The Mormon Church has rejected assertions made by the leader of an armed militia that he could use Mormon scripture to justify storming and occupying a federal wildlife refuge in Oregon this week.
"Church leaders strongly condemn the armed seizure of the facility and are deeply troubled by the reports that those who have seized the facility suggest that they are doing so based on scriptural principles," the Church of Jesus Christ of Latter-day Saints said in a statement Monday. "This armed occupation can in no way be justified on a scriptural basis."
The church added that Americans "are privileged to live in a nation where conflicts with government or private groups can — and should — be settled using peaceful means, according to the laws of the land."
Ammon Bundy, one of the leaders of the armed occupation — now in its fourth day — posted a YouTube video Friday claiming that after prayer, he "began to understand how the Lord felt about Harney County" and "the Lord was not pleased with what was happening to the Hammonds," referring to a land dispute between the government and Oregon ranchers Dwight and Steven Hammond.
According to the Department of Justice, the 2001 incident started with Dwight Hammond and his son Steven hunting on federal land adjacent to their property near the city of Burns in a remote stretch of eastern Oregon. The feds allege that the Hammonds "led an unauthorized hunting expedition" and "illegally shot several deer."
After the Bureau of Land Management (BLM) confronted the Hammonds about the poaching, the hunters set a fire that eventually scorched 139 acres of land. "We are going to light up the whole country on fire," Steven Hammond, now 46, reportedly said.
In 2012, the Hammonds were found guilty of starting the 2001 fire and another one in 2006 on the Malheur Wildlife Refuge, also in Oregon. The judge in the case decided that the mandatory minimum sentence of five years was too harsh, so Steven was sentenced to a year in prison, while his 73-year-old father Dwight was ordered to serve three months. After they had completed their sentences and were released, an appeals court ordered the Hammonds back to prison to serve the full five-year terms required by the law.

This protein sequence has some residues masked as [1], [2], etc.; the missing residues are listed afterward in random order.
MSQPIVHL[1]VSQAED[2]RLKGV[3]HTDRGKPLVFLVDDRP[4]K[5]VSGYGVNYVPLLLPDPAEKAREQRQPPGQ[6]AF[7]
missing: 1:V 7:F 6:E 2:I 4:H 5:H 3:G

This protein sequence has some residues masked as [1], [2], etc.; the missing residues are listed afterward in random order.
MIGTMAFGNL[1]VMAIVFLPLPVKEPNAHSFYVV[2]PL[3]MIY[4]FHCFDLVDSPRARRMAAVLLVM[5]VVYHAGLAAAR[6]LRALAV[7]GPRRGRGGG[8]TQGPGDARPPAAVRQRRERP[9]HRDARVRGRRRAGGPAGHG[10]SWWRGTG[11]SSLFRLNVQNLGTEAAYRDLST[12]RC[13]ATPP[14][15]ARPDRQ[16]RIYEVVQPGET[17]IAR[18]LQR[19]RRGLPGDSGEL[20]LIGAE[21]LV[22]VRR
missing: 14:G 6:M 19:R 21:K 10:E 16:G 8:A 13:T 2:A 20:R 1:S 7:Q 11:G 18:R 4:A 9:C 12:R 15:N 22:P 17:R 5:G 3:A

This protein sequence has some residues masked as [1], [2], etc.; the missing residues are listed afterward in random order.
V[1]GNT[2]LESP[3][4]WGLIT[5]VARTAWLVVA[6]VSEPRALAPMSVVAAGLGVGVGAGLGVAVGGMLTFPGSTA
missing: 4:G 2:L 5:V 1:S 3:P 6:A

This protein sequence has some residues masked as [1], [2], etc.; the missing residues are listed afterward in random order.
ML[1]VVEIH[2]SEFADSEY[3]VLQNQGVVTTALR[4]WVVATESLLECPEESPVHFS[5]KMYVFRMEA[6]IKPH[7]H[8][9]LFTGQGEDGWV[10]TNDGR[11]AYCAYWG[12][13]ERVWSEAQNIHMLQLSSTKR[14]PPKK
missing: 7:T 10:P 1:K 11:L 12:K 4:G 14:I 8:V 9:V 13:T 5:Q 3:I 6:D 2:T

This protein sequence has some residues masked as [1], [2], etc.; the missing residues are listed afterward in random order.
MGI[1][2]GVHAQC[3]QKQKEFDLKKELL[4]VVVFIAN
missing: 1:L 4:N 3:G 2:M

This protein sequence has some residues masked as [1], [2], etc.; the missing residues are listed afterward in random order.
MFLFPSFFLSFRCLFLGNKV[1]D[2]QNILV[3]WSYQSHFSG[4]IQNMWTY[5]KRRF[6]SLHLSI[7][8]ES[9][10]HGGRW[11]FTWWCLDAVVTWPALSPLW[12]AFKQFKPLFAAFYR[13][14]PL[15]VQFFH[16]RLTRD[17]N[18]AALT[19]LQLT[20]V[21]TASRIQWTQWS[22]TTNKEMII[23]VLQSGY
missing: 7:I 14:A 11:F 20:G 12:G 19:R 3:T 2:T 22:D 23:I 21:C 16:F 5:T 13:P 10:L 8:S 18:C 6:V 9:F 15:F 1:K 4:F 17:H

The Hammonds' supporters — led by Ammon and Ryan Bundy, the sons of Nevada rancher Cliven Bundy, who was involved in a separate 20-year legal dispute with the BLM that culminated with armed militiamen confronting federal agents last year — have portrayed the Hammonds as being victims of government overreach.
Ammon, whose name is the same as that of a figure in the Book of Mormon, also characterized the wildlife refuge a "tool to do all the tyranny that has been placed upon the Hammonds." The men have called on "all patriots" to join the occupation, urging them to "come prepared." Supporters toting assault rifles and decked out in camouflage have been spotted near the occupied building.
Mormonism has had a long and complicated history with the federal government, on numerous occasions resulting in standoffs over land use. Adherents believe the US Constitution is a divinely-inspired document, blurring the lines between state and church, and the Bundys have seized on this viewpoint to justify their own actions.
"Sometimes [Latter-day Saints] take positions in opposition to a federal proposal, and, in other cases, in support, but the central message is honoring and sustaining the law of the land," historian W. Paul Reeve told The Salt Lake Tribune.
Yet a Mormon in the 21st century "would be hard-pressed to justify an armed opposition to the federal government through their religion," he added. The Mormon Church seemingly agrees.